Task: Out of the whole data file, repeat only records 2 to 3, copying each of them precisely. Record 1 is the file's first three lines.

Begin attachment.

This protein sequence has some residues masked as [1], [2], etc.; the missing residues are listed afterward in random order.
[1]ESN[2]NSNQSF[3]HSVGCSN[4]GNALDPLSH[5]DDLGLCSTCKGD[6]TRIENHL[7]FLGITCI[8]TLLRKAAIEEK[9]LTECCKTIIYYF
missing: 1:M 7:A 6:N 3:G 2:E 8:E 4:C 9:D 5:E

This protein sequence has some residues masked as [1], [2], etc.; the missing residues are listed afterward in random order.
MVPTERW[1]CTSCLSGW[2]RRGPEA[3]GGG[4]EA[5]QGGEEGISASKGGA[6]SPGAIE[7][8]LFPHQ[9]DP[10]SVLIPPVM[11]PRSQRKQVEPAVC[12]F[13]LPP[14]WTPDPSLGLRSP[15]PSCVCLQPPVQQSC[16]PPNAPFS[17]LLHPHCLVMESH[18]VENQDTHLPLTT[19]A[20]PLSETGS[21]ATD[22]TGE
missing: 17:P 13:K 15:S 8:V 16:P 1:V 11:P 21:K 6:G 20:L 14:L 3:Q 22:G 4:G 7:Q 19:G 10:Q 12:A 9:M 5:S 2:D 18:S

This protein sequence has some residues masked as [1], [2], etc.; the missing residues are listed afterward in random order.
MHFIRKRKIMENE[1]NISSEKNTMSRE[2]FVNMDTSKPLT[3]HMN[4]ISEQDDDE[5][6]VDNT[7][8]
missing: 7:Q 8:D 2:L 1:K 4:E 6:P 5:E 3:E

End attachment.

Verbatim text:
This protein sequence has some residues masked as [1], [2], etc.; the missing residues are listed afterward in random order.
MVPTERW[1]CTSCLSGW[2]RRGPEA[3]GGG[4]EA[5]QGGEEGISASKGGA[6]SPGAIE[7][8]LFPHQ[9]DP[10]SVLIPPVM[11]PRSQRKQVEPAVC[12]F[13]LPP[14]WTPDPSLGLRSP[15]PSCVCLQPPVQQSC[16]PPNAPFS[17]LLHPHCLVMESH[18]VENQDTHLPLTT[19]A[20]PLSETGS[21]ATD[22]TGE
missing: 17:P 13:K 15:S 8:V 16:P 1:V 11:P 21:K 6:G 20:L 14:L 3:Q 22:G 4:G 7:Q 19:G 10:Q 12:A 9:M 5:S 2:D 18:S

This protein sequence has some residues masked as [1], [2], etc.; the missing residues are listed afterward in random order.
MHFIRKRKIMENE[1]NISSEKNTMSRE[2]FVNMDTSKPLT[3]HMN[4]ISEQDDDE[5][6]VDNT[7][8]
missing: 7:Q 8:D 2:L 1:K 4:E 6:P 5:E 3:E